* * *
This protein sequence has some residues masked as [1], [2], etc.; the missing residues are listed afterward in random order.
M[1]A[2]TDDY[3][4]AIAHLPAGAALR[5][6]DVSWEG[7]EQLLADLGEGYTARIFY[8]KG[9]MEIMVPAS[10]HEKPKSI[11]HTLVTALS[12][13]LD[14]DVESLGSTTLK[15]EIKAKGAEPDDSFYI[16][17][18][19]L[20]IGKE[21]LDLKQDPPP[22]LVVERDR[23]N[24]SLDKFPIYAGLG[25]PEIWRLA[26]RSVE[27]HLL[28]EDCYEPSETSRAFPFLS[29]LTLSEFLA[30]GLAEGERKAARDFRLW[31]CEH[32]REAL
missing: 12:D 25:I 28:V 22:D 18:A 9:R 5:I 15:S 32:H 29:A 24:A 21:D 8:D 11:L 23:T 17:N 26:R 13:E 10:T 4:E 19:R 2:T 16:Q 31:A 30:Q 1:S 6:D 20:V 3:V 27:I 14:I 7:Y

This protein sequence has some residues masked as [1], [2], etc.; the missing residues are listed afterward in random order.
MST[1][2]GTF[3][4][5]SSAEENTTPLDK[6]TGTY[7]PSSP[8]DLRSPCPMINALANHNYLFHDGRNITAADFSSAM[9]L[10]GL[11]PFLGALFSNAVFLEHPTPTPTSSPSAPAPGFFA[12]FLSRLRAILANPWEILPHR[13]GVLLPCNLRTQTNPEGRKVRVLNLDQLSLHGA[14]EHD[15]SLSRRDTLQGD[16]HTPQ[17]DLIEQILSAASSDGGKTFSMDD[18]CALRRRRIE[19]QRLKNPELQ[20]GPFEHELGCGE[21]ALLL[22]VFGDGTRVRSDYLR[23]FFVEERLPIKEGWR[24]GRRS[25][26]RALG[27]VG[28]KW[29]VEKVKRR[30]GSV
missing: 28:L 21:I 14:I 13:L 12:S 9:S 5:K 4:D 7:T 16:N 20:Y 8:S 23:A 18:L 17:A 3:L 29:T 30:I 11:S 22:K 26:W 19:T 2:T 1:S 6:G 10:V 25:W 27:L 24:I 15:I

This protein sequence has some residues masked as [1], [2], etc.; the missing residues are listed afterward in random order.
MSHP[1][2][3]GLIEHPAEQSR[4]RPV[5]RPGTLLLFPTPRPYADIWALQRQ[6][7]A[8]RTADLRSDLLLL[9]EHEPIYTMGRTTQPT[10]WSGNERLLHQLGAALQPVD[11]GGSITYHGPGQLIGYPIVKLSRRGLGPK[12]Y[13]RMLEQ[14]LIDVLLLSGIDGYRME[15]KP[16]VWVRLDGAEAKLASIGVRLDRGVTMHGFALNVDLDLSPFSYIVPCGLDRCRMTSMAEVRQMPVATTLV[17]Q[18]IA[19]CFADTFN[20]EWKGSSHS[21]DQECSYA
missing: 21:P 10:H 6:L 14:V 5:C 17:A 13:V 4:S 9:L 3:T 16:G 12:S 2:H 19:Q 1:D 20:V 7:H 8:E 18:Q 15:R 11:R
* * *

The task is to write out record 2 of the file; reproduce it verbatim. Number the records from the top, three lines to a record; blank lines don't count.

This protein sequence has some residues masked as [1], [2], etc.; the missing residues are listed afterward in random order.
MST[1][2]GTF[3][4][5]SSAEENTTPLDK[6]TGTY[7]PSSP[8]DLRSPCPMINALANHNYLFHDGRNITAADFSSAM[9]L[10]GL[11]PFLGALFSNAVFLEHPTPTPTSSPSAPAPGFFA[12]FLSRLRAILANPWEILPHR[13]GVLLPCNLRTQTNPEGRKVRVLNLDQLSLHGA[14]EHD[15]SLSRRDTLQGD[16]HTPQ[17]DLIEQILSAASSDGGKTFSMDD[18]CALRRRRIE[19]QRLKNPELQ[20]GPFEHELGCGE[21]ALLL[22]VFGDGTRVRSDYLR[23]FFVEERLPIKEGWR[24]GRRS[25][26]RALG[27]VG[28]KW[29]VEKVKRR[30]GSV
missing: 28:L 21:I 14:I 13:L 12:S 9:S 5:K 4:D 7:T 16:N 20:Y 8:S 23:A 18:L 17:A 3:L 29:T 30:I 11:S 22:K 26:W 19:T 2:T 1:S 6:G 10:V 25:W 27:L 24:I 15:I